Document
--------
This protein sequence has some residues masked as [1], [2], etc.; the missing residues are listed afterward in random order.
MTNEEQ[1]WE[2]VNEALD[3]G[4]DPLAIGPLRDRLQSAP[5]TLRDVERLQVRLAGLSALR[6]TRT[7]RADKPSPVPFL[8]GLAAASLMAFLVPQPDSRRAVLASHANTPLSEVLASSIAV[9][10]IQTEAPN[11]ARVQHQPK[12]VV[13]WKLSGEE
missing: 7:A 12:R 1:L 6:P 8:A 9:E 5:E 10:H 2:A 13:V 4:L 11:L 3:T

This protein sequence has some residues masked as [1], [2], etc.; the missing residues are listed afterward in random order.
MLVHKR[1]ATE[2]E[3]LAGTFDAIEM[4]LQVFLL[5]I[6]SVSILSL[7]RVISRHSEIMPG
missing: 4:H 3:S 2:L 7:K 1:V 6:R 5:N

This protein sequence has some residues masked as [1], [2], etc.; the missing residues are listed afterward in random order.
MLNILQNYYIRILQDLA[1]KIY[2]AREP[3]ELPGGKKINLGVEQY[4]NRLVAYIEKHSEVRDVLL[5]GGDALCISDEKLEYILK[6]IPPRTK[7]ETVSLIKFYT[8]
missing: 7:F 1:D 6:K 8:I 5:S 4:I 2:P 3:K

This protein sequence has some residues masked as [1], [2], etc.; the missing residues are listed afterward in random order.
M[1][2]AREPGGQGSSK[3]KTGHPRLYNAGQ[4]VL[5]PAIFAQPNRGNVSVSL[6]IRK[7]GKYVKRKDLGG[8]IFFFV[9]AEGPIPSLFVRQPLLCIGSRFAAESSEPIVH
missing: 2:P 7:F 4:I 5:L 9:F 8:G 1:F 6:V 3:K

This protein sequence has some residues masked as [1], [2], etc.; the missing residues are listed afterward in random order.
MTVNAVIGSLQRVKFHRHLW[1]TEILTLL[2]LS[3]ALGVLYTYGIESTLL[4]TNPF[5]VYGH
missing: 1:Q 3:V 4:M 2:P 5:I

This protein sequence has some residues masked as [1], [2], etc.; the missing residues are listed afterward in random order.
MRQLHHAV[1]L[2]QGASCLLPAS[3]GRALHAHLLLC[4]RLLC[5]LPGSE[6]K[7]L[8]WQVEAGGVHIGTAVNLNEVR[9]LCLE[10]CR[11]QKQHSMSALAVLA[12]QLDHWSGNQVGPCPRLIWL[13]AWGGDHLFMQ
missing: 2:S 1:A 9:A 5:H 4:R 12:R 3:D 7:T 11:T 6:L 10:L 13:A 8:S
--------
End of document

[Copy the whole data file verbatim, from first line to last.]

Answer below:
This protein sequence has some residues masked as [1], [2], etc.; the missing residues are listed afterward in random order.
MTNEEQ[1]WE[2]VNEALD[3]G[4]DPLAIGPLRDRLQSAP[5]TLRDVERLQVRLAGLSALR[6]TRT[7]RADKPSPVPFL[8]GLAAASLMAFLVPQPDSRRAVLASHANTPLSEVLASSIAV[9][10]IQTEAPN[11]ARVQHQPK[12]VV[13]WKLSGEE
missing: 7:A 12:R 1:L 6:P 8:A 9:E 5:E 10:H 2:A 13:V 4:L 11:L 3:T

This protein sequence has some residues masked as [1], [2], etc.; the missing residues are listed afterward in random order.
MLVHKR[1]ATE[2]E[3]LAGTFDAIEM[4]LQVFLL[5]I[6]SVSILSL[7]RVISRHSEIMPG
missing: 4:H 3:S 2:L 7:K 1:V 6:R 5:N

This protein sequence has some residues masked as [1], [2], etc.; the missing residues are listed afterward in random order.
MLNILQNYYIRILQDLA[1]KIY[2]AREP[3]ELPGGKKINLGVEQY[4]NRLVAYIEKHSEVRDVLL[5]GGDALCISDEKLEYILK[6]IPPRTK[7]ETVSLIKFYT[8]
missing: 7:F 1:D 6:K 8:I 5:S 4:I 2:P 3:K

This protein sequence has some residues masked as [1], [2], etc.; the missing residues are listed afterward in random order.
M[1][2]AREPGGQGSSK[3]KTGHPRLYNAGQ[4]VL[5]PAIFAQPNRGNVSVSL[6]IRK[7]GKYVKRKDLGG[8]IFFFV[9]AEGPIPSLFVRQPLLCIGSRFAAESSEPIVH
missing: 2:P 7:F 4:I 5:L 9:F 8:G 1:F 6:V 3:K

This protein sequence has some residues masked as [1], [2], etc.; the missing residues are listed afterward in random order.
MTVNAVIGSLQRVKFHRHLW[1]TEILTLL[2]LS[3]ALGVLYTYGIESTLL[4]TNPF[5]VYGH
missing: 1:Q 3:V 4:M 2:P 5:I

This protein sequence has some residues masked as [1], [2], etc.; the missing residues are listed afterward in random order.
MRQLHHAV[1]L[2]QGASCLLPAS[3]GRALHAHLLLC[4]RLLC[5]LPGSE[6]K[7]L[8]WQVEAGGVHIGTAVNLNEVR[9]LCLE[10]CR[11]QKQHSMSALAVLA[12]QLDHWSGNQVGPCPRLIWL[13]AWGGDHLFMQ
missing: 2:S 1:A 9:A 5:H 4:R 12:R 3:D 7:T 11:T 6:L 10:L 13:A 8:S